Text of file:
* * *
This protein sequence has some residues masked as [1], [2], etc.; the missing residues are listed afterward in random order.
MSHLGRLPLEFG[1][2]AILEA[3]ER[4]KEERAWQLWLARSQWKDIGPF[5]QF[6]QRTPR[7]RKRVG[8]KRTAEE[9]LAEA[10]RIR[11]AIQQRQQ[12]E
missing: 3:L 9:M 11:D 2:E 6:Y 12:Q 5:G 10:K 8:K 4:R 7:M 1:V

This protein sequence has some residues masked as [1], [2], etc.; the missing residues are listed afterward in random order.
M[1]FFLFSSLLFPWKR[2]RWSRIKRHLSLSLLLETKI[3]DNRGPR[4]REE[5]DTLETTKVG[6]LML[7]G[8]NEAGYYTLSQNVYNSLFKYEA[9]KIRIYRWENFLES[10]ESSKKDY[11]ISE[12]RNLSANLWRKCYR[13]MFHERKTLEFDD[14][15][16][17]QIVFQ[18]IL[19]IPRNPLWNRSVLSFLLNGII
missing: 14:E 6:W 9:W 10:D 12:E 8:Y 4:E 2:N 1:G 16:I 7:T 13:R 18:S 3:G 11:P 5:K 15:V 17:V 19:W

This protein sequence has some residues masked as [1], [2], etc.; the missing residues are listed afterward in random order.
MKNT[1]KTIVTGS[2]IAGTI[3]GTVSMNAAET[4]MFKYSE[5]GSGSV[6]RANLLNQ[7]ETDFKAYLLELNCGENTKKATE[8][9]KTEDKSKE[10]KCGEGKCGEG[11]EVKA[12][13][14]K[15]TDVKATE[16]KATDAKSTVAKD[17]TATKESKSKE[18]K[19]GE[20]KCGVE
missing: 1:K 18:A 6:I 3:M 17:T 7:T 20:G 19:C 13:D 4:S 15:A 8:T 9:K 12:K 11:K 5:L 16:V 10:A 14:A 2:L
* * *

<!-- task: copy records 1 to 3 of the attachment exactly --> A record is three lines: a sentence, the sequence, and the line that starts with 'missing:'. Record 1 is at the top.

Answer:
This protein sequence has some residues masked as [1], [2], etc.; the missing residues are listed afterward in random order.
MSHLGRLPLEFG[1][2]AILEA[3]ER[4]KEERAWQLWLARSQWKDIGPF[5]QF[6]QRTPR[7]RKRVG[8]KRTAEE[9]LAEA[10]RIR[11]AIQQRQQ[12]E
missing: 3:L 9:M 11:D 2:E 6:Y 12:Q 5:G 10:K 8:K 4:R 7:M 1:V

This protein sequence has some residues masked as [1], [2], etc.; the missing residues are listed afterward in random order.
M[1]FFLFSSLLFPWKR[2]RWSRIKRHLSLSLLLETKI[3]DNRGPR[4]REE[5]DTLETTKVG[6]LML[7]G[8]NEAGYYTLSQNVYNSLFKYEA[9]KIRIYRWENFLES[10]ESSKKDY[11]ISE[12]RNLSANLWRKCYR[13]MFHERKTLEFDD[14][15][16][17]QIVFQ[18]IL[19]IPRNPLWNRSVLSFLLNGII
missing: 14:E 6:W 9:W 10:D 12:E 8:Y 4:E 2:N 1:G 16:I 7:T 13:R 18:S 3:G 11:P 5:K 15:V 17:V 19:W

This protein sequence has some residues masked as [1], [2], etc.; the missing residues are listed afterward in random order.
MKNT[1]KTIVTGS[2]IAGTI[3]GTVSMNAAET[4]MFKYSE[5]GSGSV[6]RANLLNQ[7]ETDFKAYLLELNCGENTKKATE[8][9]KTEDKSKE[10]KCGEGKCGEG[11]EVKA[12][13][14]K[15]TDVKATE[16]KATDAKSTVAKD[17]TATKESKSKE[18]K[19]GE[20]KCGVE
missing: 1:K 18:A 6:I 3:M 17:T 7:T 20:G 19:C 13:D 4:S 15:A 8:T 9:K 12:K 11:K 5:L 16:V 10:A 14:A 2:L